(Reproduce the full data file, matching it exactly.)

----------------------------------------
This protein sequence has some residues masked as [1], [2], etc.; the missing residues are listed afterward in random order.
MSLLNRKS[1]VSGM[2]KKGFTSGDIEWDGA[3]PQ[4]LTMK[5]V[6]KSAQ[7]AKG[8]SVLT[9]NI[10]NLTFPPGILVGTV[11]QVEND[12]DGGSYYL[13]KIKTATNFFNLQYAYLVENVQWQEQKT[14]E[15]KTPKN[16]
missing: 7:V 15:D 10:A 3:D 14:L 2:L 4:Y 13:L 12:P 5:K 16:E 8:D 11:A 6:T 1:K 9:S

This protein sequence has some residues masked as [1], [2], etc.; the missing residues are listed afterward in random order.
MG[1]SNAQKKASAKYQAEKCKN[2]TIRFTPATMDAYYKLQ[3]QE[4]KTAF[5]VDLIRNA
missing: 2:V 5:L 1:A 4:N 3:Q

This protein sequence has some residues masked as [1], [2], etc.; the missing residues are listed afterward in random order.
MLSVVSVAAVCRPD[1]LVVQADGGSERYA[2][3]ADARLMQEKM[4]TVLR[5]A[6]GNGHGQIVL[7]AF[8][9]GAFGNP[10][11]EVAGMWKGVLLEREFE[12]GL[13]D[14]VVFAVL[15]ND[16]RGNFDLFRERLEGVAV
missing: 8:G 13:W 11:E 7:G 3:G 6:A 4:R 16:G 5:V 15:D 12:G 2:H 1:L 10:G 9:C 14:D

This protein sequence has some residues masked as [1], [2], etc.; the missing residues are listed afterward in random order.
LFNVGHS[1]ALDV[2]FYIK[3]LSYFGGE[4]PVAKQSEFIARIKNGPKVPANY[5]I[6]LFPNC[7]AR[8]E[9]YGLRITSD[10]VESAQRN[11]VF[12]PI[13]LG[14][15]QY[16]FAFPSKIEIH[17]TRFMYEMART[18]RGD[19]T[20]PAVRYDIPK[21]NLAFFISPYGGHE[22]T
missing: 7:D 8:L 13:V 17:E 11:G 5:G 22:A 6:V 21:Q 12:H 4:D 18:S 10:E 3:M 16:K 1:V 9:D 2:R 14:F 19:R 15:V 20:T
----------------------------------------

This protein sequence has some residues masked as [1], [2], etc.; the missing residues are listed afterward in random order.
MSLLNRKS[1]VSGM[2]KKGFTSGDIEWDGA[3]PQ[4]LTMK[5]V[6]KSAQ[7]AKG[8]SVLT[9]NI[10]NLTFPPGILVGTV[11]QVEND[12]DGGSYYL[13]KIKTATNFFNLQYAYLVENVQWQEQKT[14]E[15]KTPKN[16]
missing: 7:V 15:D 10:A 3:D 14:L 2:L 4:Y 13:L 12:P 5:K 16:E 8:D 11:A 6:T 1:K 9:S

This protein sequence has some residues masked as [1], [2], etc.; the missing residues are listed afterward in random order.
MG[1]SNAQKKASAKYQAEKCKN[2]TIRFTPATMDAYYKLQ[3]QE[4]KTAF[5]VDLIRNA
missing: 2:V 5:L 1:A 4:N 3:Q

This protein sequence has some residues masked as [1], [2], etc.; the missing residues are listed afterward in random order.
MLSVVSVAAVCRPD[1]LVVQADGGSERYA[2][3]ADARLMQEKM[4]TVLR[5]A[6]GNGHGQIVL[7]AF[8][9]GAFGNP[10][11]EVAGMWKGVLLEREFE[12]GL[13]D[14]VVFAVL[15]ND[16]RGNFDLFRERLEGVAV
missing: 8:G 13:W 11:E 7:G 3:G 6:A 4:R 16:G 5:V 15:D 12:G 2:H 1:L 10:G 9:C 14:D

This protein sequence has some residues masked as [1], [2], etc.; the missing residues are listed afterward in random order.
LFNVGHS[1]ALDV[2]FYIK[3]LSYFGGE[4]PVAKQSEFIARIKNGPKVPANY[5]I[6]LFPNC[7]AR[8]E[9]YGLRITSD[10]VESAQRN[11]VF[12]PI[13]LG[14][15]QY[16]FAFPSKIEIH[17]TRFMYEMART[18]RGD[19]T[20]PAVRYDIPK[21]NLAFFISPYGGHE[22]T
missing: 7:D 8:L 13:V 17:E 11:G 5:G 22:A 6:V 21:Q 12:H 4:D 18:S 10:E 3:M 16:K 1:V 9:D 2:R 14:F 19:R 15:V 20:T